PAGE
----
It seems that the industry wants us to believe that Class D amplification and digital recording/reproduction are the future. Richard would be horrified at class D, chopping up the signal and then filtering out the (RF level) artefacts isn't what he would call Hi-Fi. Interestingly, the higher the sampling rate of a digital conversion the closer the output wave form becomes to analogue, lets cut out the middle man and stay analogue all the way through the process.
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Re: HELP NEEDED to digitise two LP's

Unread post by CycleCoach »

Once the signal leaves the dac it's analogue again, and our amp and speakers treat it just like any other signal.
So my question is then, is there a number of "dots" (I prefer to think of them as "slices") needed before that information being fed to the amp is indistinguishable from analogue?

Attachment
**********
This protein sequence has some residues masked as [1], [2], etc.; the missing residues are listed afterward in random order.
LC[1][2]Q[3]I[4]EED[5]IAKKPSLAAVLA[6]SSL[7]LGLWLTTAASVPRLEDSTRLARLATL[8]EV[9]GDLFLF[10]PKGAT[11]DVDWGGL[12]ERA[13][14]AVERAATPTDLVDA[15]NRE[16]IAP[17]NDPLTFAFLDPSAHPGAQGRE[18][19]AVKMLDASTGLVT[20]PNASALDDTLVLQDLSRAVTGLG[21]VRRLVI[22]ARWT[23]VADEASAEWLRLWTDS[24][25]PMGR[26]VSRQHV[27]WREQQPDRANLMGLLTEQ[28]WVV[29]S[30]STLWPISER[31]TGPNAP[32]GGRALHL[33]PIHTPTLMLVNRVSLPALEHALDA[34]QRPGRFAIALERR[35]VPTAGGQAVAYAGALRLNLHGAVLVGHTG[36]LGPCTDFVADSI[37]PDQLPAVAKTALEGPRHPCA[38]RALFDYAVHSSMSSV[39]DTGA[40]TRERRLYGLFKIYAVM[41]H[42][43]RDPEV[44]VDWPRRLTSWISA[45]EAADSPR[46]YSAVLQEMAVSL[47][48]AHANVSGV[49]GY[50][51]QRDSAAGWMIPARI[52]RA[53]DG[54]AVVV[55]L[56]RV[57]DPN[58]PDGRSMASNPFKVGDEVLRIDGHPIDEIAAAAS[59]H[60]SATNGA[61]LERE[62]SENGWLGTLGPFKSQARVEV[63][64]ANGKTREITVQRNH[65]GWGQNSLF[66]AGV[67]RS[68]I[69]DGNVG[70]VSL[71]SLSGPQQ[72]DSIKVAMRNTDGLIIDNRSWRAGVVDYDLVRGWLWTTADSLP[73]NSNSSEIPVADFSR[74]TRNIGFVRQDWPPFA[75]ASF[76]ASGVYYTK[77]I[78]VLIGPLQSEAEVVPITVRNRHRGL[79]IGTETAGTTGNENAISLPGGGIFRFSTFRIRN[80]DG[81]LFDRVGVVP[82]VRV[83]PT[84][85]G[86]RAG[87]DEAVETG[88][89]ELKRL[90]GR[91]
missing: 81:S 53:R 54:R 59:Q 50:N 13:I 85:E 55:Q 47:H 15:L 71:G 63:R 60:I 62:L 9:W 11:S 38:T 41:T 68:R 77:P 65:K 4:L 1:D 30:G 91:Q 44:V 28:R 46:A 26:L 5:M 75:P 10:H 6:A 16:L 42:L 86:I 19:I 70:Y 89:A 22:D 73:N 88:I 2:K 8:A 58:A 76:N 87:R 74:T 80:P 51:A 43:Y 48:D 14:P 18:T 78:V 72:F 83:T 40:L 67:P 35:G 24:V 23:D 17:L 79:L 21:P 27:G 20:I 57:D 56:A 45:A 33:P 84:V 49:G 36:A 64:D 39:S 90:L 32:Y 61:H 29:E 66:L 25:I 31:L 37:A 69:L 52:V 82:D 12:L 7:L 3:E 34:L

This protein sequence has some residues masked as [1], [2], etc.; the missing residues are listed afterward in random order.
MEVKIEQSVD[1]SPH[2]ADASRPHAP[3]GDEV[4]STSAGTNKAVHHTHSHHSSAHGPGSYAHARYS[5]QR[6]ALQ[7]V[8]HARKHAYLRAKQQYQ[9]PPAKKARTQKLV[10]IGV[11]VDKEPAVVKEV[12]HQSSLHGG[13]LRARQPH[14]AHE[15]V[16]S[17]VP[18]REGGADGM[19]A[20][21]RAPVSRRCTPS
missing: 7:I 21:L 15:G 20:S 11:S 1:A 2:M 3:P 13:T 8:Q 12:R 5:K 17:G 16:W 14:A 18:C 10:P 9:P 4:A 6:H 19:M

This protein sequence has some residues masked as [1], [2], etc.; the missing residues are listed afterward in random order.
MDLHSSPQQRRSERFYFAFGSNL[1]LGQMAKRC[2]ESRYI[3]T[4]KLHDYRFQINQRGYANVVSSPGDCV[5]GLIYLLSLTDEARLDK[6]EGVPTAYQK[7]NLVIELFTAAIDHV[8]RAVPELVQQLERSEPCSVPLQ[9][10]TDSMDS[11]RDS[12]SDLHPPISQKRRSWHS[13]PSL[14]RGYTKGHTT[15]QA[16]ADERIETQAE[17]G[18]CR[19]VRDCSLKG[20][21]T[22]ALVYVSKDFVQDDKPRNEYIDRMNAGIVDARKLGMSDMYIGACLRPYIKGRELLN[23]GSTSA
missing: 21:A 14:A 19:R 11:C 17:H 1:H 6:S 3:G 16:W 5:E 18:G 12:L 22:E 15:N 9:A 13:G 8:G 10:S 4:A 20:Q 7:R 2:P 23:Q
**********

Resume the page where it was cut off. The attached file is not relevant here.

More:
Or is there a fundamental difference in the nature of the sound which means it will never be as good/be the same?
My guess is that if the slices are thin enough, (dots close enough together,) then we won't know the difference. But that's a guess.
Also. What about records cut from a digital master? Do they sound worse than all analogue? Do they still sound better than a FLAC file or the like?
DQ made some interesting comments on the Genesis re-masters recently. Maybe the answer is that the processing/mastering process is critical to the finished sound, and that makes the most difference?
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Re: HELP NEEDED to digitise two LP's

Unread post by Geoff.R.G »

Vinyl-ant wrote: Wed Apr 21, 2021 9:51 am This is how i see digital compared to analogue.